The Jets are faced with a defensive “dilemma” Sunday.
They would like to pressure Cardinals quarterback Kurt Warner as much as possible, but they don’t want to provide too much space for Anquan Boldin and Larry Fitzgerald to roam.
“You’re going to live that on both sides of that sword,” said defensive coordinator Bob Sutton.
If Warner passes for 248 yards against the Jets, he’ll reach the 25,000 mark for his career. He’s completed 64.3 percent of his passes this season with six touchdowns and just one interception.
“You’d definitely like a lot of pressure because I think Kurt is a very accurate quarterback, he’s seen a lot things and he’s played a lot of games and broken a lot of huddles,” Sutton said. “You’re not going to shock him with too many things. You do have to try to make him uncomfortable.”
Through three games, Warner has been sacked seven times and the Jets have eight sacks. While sacks are always welcome, it’s important the Green & White hit the veteran passer on his dropbacks.
“He gets hit, but I guess he keeps getting back up,” defensive end Shaun Ellis told me yesterday as we stopped for a brief chat on a staircase in the Atlantic Health Training Center. “You just can’t get one hit and then go seven plays and not get a hit again. Every third play, you have to get a hit.”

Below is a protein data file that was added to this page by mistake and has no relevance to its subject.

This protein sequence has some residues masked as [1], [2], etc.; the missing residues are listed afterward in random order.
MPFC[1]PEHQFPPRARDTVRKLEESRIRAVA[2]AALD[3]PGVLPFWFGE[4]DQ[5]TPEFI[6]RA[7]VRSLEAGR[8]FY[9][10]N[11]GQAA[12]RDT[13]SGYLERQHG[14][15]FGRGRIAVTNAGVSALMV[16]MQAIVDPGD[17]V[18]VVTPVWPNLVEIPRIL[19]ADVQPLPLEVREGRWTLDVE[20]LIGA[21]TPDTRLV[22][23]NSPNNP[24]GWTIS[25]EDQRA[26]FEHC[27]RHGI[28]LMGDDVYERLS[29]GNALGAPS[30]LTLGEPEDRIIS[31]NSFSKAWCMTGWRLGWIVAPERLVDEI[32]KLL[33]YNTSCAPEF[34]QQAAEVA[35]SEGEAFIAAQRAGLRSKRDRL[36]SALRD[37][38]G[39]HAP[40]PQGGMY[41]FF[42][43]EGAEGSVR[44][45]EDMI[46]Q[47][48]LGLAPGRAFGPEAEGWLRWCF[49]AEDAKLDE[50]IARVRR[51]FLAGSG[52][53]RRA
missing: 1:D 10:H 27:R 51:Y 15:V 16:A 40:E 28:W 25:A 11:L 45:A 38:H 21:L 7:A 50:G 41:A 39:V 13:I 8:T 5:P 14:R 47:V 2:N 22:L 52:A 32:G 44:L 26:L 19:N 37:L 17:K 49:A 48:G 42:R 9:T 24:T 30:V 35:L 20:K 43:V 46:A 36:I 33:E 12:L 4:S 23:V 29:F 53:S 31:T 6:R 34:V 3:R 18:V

If Kris Jenkins (back) is able to return Sunday at close to full strength, he has the ability to ruin Cards center Lyle Sendlein’s afternoon. A former undrafted free agent, Sendlein (6’4”, 300) has started five career games and likely has never seen a player of Jenkins’ caliber.
Ask any quarterback and he’ll tell you he hates the push up the middle. The Jets can blitz, but Sutton would love to get pressure from the base and periodically change the landscape for Warner.
“It’s just making him not sure of what’s going on — either from a coverage standpoint or just getting pressure on him in the pocket — so he’s not comfortable there,” he said.
But when the Jets blitz, they have to get to Warner. Neither Boldin nor Fitzgerald are burners, but don’t misinterpret that for a lack of big-play potential. If the accurate Warner has time to survey, set his feet and deliver, the Cards’ receivers will make it happen.
“They’re talented in all of the ways you think — from speed and catching ability. But they’re also talented in the sense that they’re physical guys,” Sutton said of the prolific pair. “They can go up and get the ball. They can take the ball away from you in some of those singled-up blitz situations.”
Warner might be 37 years old, but he still can pull that trigger. He’s a relatively stationary target in the pocket, but he can wait and unload at the last possible moment.
"I think the reason he will hold onto the ball is he has a quick release," Ellis said. "He can hold it to the last second and get rid of it real quick.”
Known for fumble troubles in the past, Warner has yet to put the ball on the ground this season and he’s had just that one pick. Conversely, the Jets have just two takeaways and a good performance from their defensive unit would go a long way toward reaching 2-2.
"We’ve had a good week of practice. From their standpoint, I give the players a lot of credit," Sutton said. "Their attention and their ability to drill down and really get into the game plan right away I think has been really good. We’re anticipating being in good position."
Tags: Anquan Boldin, Bob Sutton, Kris Jenkins, Kurt Warner, Shaun Ellis
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